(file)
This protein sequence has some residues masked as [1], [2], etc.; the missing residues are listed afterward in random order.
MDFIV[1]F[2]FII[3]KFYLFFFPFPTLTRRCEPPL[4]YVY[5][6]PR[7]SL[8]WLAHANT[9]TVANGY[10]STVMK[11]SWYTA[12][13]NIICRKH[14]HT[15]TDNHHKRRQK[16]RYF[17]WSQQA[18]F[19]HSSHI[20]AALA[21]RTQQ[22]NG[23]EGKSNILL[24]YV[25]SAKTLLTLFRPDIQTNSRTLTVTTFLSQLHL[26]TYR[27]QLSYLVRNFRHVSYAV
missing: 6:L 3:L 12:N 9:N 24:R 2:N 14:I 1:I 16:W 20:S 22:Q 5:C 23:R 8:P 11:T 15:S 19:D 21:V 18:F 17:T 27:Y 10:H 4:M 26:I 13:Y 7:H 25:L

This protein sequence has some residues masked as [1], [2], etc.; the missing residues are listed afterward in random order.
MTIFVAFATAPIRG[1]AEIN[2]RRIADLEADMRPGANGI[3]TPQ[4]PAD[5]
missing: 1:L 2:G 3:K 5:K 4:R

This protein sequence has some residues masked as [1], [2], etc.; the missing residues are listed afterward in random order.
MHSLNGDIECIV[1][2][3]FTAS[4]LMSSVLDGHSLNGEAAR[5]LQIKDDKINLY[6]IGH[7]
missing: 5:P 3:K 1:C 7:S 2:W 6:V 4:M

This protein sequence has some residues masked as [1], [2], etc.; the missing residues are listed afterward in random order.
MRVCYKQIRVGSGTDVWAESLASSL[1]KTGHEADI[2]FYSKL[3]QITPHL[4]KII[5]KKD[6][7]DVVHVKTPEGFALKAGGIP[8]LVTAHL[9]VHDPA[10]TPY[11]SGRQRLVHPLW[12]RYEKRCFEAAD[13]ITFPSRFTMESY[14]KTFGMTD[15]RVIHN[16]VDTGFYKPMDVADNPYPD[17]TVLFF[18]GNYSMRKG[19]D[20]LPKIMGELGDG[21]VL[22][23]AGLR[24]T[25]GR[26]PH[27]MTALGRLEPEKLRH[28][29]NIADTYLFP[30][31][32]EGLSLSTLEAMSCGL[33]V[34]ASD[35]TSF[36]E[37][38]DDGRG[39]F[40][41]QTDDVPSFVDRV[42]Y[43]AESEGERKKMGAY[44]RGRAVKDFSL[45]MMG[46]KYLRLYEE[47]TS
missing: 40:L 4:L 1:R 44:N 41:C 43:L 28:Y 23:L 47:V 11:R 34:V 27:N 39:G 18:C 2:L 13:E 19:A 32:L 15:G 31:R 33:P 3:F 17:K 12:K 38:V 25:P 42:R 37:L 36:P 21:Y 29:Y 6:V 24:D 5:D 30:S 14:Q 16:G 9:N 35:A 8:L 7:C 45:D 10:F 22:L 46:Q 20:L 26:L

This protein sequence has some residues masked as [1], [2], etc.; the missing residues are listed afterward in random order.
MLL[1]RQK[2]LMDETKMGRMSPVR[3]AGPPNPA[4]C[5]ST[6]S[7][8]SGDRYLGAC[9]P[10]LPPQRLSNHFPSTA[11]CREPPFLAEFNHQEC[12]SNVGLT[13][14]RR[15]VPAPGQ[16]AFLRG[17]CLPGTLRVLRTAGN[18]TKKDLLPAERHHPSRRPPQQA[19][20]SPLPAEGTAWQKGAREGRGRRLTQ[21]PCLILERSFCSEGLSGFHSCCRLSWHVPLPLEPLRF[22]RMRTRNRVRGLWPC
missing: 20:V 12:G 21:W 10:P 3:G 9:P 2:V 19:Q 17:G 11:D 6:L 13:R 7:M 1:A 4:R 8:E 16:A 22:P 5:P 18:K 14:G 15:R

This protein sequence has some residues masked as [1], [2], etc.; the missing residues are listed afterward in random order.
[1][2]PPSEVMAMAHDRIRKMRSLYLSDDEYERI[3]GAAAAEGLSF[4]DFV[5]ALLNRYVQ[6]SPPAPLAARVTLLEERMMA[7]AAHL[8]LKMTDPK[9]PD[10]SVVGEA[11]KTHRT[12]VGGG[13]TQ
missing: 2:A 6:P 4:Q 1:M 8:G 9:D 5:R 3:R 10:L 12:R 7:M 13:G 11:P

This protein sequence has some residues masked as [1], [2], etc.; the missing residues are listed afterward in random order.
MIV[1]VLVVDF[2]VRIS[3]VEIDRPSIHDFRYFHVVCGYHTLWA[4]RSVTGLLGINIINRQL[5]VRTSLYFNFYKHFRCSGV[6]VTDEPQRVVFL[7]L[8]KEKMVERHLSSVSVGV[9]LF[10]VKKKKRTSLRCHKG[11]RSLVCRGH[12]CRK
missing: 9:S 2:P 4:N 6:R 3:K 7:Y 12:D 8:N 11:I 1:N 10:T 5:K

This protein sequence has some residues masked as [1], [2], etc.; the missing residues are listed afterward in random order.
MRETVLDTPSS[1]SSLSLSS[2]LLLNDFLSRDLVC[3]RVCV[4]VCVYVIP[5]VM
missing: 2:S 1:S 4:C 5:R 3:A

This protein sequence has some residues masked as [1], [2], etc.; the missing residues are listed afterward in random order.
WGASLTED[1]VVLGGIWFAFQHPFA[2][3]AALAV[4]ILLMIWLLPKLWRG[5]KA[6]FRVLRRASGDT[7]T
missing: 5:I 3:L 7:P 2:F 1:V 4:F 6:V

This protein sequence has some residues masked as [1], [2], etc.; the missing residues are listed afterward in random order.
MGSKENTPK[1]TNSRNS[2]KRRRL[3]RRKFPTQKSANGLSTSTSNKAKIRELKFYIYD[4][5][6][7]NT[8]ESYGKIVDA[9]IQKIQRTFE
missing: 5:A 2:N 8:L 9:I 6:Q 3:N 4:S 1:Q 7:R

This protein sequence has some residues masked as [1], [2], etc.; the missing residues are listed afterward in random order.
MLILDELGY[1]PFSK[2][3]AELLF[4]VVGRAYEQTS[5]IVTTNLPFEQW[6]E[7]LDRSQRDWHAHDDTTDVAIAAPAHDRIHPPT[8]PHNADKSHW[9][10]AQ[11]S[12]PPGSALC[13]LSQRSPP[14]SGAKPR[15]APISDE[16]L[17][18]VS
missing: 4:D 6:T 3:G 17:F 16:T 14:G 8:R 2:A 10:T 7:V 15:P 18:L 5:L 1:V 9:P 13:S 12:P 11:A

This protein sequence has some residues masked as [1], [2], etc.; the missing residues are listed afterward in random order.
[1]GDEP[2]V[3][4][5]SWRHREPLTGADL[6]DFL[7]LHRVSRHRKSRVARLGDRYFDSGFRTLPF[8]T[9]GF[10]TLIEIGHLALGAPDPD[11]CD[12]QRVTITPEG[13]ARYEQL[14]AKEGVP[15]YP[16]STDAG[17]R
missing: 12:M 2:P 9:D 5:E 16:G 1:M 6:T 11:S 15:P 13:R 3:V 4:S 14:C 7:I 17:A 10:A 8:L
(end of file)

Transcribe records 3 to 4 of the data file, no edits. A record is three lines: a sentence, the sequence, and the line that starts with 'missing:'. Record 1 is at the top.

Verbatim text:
This protein sequence has some residues masked as [1], [2], etc.; the missing residues are listed afterward in random order.
MHSLNGDIECIV[1][2][3]FTAS[4]LMSSVLDGHSLNGEAAR[5]LQIKDDKINLY[6]IGH[7]
missing: 5:P 3:K 1:C 7:S 2:W 6:V 4:M

This protein sequence has some residues masked as [1], [2], etc.; the missing residues are listed afterward in random order.
MRVCYKQIRVGSGTDVWAESLASSL[1]KTGHEADI[2]FYSKL[3]QITPHL[4]KII[5]KKD[6][7]DVVHVKTPEGFALKAGGIP[8]LVTAHL[9]VHDPA[10]TPY[11]SGRQRLVHPLW[12]RYEKRCFEAAD[13]ITFPSRFTMESY[14]KTFGMTD[15]RVIHN[16]VDTGFYKPMDVADNPYPD[17]TVLFF[18]GNYSMRKG[19]D[20]LPKIMGELGDG[21]VL[22][23]AGLR[24]T[25]GR[26]PH[27]MTALGRLEPEKLRH[28][29]NIADTYLFP[30][31][32]EGLSLSTLEAMSCGL[33]V[34]ASD[35]TSF[36]E[37][38]DDGRG[39]F[40][41]QTDDVPSFVDRV[42]Y[43]AESEGERKKMGAY[44]RGRAVKDFSL[45]MMG[46]KYLRLYEE[47]TS
missing: 40:L 4:L 1:R 44:N 41:C 43:L 28:Y 23:L 47:V 11:R 34:V 27:N 39:G 18:C 2:L 13:E 19:A 32:L 15:G 31:R 33:P 3:F 17:K 12:K 38:V 25:P 42:R 37:L 36:P 21:Y 29:Y 6:V 24:D 5:D 30:S 14:Q 16:G 9:N 35:A 8:L 7:C 45:D 10:F 22:L 46:Q 20:L 26:L